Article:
Oh, the ironies of politics. President Obama's fiscal cliff deal, which last night weathered the usual House Republican histrionics, is actually a win for George W. Bush.

Who could ever have imagined a situation where 64 percent of House Republicans would vote No on a fiscal deal that permanently locks in 82 percent of Bush's sweeping tax cuts? Who could ever have imagined a situation where virtually all House and Senate Democrats - hailing from the party that had denounced the Bush tax cuts for nearly a decade - would wind up voting to make most of his cuts permanent, thus fulfilling one of Bush's most cherished dreams? Who could ever have imagined that an Obama deal would prompt ex-Bush flak Ari Fleischer to declare, "As a Bush loyalist, it's fantastic that the Bush tax cuts, which now have to be seen inarguably as overwhelmingly for the middle class, are being made permanent"?

Granted, Bush's tax-cut victory needs to be viewed in context. Obama's Democratic allies deemed the deal sufficiently acceptable anyway, because (among other things) it raises taxes on Americans earning more than $400,000, it extends federal jobless benefits, it renews tax credits for child care, it extends tax credits for kids and parents who pay college tuition, and does the same for renewed energy production.

In exchange, Democrats agreed to encode most of the Bush tax cuts in perpetuity. Likewise, Obama. Even though the president campaigned in favor of ending the Bush cuts on upper-bracket Americans, he always insisted that average folks keep their cuts. That too was a political win for Bush; indeed, Bush and his congressional Republican allies, circa 2001-3, had ensured that win by agreeing to a 2012 expiration date. No politician would dare call for an expiration of middle-class tax cuts.

The thing is, most economists have long contended that the sweeping Bush cuts did virtually nothing to boost the economy; job creation was notoriously tepid during Bush's tenure. And the cuts took trillions out of the federal budget, spreading massive red ink on the ledger. This week's fiscal deal, by making permanent 82 percent of the Bush cuts, continues that pattern. As even Ari Flesicher acknowledged yesterday, "it's inarguable that (the perpetuation of most Bush cuts) adds $4 trillion to the federal debt."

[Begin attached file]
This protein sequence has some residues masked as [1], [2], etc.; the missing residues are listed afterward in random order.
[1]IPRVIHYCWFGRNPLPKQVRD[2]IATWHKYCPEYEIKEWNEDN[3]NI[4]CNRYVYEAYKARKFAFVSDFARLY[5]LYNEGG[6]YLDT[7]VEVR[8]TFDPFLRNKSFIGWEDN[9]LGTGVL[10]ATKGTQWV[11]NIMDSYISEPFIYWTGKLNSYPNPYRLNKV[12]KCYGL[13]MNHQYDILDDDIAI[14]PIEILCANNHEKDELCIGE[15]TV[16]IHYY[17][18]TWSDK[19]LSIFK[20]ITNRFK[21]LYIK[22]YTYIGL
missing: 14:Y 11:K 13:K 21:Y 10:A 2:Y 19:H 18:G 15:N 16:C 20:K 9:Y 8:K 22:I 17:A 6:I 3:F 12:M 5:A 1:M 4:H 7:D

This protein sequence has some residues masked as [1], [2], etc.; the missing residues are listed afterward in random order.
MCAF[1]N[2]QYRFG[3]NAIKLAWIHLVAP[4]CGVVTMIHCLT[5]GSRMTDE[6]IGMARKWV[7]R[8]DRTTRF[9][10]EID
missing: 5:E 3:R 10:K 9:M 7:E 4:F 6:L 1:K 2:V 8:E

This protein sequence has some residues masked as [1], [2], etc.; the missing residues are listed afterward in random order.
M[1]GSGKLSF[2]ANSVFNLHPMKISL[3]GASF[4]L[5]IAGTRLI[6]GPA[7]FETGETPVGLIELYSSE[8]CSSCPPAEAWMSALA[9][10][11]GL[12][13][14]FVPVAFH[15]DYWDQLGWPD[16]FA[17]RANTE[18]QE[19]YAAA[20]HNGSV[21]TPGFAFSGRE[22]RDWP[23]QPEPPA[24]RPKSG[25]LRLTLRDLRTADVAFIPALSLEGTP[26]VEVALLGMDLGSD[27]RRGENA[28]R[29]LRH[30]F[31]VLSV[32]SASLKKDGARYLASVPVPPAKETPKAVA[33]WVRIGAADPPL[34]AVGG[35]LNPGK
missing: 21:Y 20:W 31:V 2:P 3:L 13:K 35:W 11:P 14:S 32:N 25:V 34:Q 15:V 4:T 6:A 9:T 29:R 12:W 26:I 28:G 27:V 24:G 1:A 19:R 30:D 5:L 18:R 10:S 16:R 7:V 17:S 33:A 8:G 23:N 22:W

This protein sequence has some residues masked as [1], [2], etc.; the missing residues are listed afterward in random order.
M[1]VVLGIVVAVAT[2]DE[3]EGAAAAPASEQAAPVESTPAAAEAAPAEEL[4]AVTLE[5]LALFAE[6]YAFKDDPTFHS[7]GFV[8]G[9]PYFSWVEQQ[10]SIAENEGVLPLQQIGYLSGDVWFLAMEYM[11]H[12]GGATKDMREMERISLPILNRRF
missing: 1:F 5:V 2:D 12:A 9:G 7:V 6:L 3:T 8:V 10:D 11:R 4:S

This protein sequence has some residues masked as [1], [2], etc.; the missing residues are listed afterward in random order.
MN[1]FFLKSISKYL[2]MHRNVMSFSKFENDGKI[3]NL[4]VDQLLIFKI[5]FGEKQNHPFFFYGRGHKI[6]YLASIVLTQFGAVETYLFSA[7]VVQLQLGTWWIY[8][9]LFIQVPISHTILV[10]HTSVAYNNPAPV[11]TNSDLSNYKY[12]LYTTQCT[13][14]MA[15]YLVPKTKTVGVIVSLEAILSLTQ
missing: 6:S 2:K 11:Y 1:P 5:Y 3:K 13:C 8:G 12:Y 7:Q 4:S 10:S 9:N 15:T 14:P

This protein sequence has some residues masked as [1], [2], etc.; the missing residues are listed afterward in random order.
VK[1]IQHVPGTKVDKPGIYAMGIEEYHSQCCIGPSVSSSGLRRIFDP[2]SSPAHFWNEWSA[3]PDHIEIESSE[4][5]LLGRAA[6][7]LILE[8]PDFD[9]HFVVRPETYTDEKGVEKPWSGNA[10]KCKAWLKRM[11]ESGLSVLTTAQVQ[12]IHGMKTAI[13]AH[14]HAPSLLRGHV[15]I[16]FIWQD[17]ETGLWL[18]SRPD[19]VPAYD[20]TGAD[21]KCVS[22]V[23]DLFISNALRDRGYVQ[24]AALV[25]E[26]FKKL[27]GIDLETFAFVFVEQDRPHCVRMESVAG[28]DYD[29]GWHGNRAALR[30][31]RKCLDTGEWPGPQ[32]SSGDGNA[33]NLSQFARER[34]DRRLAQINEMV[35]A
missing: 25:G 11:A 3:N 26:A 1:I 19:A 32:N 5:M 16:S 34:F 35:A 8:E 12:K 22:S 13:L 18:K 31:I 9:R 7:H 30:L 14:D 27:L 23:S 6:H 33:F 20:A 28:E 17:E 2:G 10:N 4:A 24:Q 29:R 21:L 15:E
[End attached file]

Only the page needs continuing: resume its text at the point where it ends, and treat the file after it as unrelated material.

Also, the sweeping Bush cuts have made it more difficult for Washington to finance crucial programs. Which is why Republicans sought the cuts in the first place - to starve the beast, as it were. That pattern has now been locked in. Yes, the richest Americans will be compelled to pony up more money, but it won't be nearly enough. Going forward, we'll still be way down on the revenue side - which likely means big spending cuts in programs that average folks depend on.

One might have assumed that House Republicans would cheer a fiscal deal that locks in most of the Bush tax cuts (and locks in Bush's lenient levies on dividends and capital gains). But no. Not this crowd.

Most House Republicans stayed in character last night, marinating in their absolutism. Of the 236 voting GOPers, 151 voted No, seeking to send America over the fiscal cliff in part because the deal didn't make permanent the Bush tax cuts for the rich as well. How predictably pitiful that, with respect to the Bush cuts, most House Republicans could not accept four-fifths of a loaf - all because they continue to deem it blasphemy that any American, under any circumstance, suffer even a teensy tax rise. (Paul Ryan voted Yes on the deal - and, sure enough, the absolutists are going ballistic. Tweet of the night, a true classic from Erick Erickson of redstate.com: "Thus ends the Paul Ryan 2016 Presidential Exploratory Committee.")

Indeed, 85 House Republicans did vote Yes - an historic occasion, because this was the first time in two decades that virtually any GOPer in the chamber had agreed to hike taxes on anyone. But they didn't vote Yes in order to lock in most of the Bush cuts and deliver a symbolic victory to their former president. They voted Yes only because they knew it would be political suicide to keep defending rich people; as one Capitol Hill Republican told the press, while insisting on anonymity, "If we went over the cliff, and (voters) were told that the reason (was) that Republicans were protecting millionaires, we're dead."

Hence the irony that Obama, against House Republican resistence,  wound up delivering a win to Bush. And if you want to hear how Obama has stood up for Bush in another major policy realm, tune in here tomorrow.

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Regarding my Monday post, about the disgraceful right-wing attacks on ailing Hillary Clinton: Kathleen Parker, the conservative columnist, nails it today.

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